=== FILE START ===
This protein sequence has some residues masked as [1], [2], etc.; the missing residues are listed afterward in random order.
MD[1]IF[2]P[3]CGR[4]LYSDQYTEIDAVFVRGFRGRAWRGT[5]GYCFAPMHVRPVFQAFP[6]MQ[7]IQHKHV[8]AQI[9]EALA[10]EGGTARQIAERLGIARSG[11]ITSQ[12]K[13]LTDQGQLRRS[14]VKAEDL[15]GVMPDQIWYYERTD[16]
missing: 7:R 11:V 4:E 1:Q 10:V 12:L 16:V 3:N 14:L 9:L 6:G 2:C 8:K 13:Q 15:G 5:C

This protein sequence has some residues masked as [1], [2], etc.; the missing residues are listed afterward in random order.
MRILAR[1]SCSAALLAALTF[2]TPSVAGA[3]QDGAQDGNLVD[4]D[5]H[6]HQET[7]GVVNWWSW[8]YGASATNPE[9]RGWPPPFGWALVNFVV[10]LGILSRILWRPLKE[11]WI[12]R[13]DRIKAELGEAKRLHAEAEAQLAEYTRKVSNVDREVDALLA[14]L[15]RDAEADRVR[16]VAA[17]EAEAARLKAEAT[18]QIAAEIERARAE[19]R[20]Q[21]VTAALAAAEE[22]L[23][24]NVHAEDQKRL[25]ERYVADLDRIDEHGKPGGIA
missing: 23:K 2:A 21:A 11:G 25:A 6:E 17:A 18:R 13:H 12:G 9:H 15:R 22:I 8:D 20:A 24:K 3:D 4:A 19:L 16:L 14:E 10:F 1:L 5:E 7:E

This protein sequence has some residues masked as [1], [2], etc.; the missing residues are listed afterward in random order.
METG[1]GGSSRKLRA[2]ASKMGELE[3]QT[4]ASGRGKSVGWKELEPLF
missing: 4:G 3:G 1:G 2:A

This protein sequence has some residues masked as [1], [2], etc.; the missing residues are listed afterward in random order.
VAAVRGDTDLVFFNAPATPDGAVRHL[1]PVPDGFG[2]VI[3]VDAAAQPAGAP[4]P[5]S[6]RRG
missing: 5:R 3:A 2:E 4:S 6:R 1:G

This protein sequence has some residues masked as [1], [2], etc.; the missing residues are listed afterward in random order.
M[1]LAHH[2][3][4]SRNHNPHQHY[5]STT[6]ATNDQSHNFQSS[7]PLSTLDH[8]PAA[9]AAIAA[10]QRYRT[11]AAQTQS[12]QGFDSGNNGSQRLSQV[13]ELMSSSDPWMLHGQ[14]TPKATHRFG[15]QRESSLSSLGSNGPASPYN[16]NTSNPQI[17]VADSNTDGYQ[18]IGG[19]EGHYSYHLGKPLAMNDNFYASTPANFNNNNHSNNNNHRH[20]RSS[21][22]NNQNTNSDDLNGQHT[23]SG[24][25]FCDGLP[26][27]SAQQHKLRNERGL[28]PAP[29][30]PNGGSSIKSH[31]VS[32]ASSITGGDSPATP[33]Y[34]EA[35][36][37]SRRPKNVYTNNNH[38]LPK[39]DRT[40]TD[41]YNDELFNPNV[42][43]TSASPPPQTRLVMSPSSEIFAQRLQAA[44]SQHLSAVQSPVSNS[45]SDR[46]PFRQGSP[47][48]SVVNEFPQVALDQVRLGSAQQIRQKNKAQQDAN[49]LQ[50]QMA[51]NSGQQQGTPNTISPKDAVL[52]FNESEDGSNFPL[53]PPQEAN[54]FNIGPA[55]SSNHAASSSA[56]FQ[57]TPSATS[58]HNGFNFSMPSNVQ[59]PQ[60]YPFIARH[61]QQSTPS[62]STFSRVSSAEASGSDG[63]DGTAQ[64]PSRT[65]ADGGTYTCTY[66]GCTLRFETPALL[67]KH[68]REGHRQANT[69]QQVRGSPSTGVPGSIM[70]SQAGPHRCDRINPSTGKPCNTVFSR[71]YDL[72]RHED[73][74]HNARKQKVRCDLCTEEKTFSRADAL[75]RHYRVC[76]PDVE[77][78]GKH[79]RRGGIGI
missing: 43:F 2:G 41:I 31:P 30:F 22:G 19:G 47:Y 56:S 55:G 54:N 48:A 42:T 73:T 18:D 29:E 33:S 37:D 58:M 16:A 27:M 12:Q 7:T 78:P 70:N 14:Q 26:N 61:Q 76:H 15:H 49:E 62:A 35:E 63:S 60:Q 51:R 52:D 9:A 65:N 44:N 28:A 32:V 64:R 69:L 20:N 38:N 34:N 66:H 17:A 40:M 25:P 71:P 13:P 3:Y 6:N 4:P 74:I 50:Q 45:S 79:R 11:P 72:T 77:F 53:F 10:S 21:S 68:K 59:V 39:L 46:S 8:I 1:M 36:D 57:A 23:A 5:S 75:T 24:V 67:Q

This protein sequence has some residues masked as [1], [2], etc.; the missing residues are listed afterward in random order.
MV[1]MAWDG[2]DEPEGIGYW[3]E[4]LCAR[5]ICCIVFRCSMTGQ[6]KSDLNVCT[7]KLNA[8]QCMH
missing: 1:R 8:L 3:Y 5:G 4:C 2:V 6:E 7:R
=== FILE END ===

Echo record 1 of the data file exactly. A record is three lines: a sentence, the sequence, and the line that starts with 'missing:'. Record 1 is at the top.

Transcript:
This protein sequence has some residues masked as [1], [2], etc.; the missing residues are listed afterward in random order.
MD[1]IF[2]P[3]CGR[4]LYSDQYTEIDAVFVRGFRGRAWRGT[5]GYCFAPMHVRPVFQAFP[6]MQ[7]IQHKHV[8]AQI[9]EALA[10]EGGTARQIAERLGIARSG[11]ITSQ[12]K[13]LTDQGQLRRS[14]VKAEDL[15]GVMPDQIWYYERTD[16]
missing: 7:R 11:V 4:E 1:Q 10:V 12:L 16:V 3:N 14:L 9:L 6:G 2:C 8:K 13:Q 15:G 5:C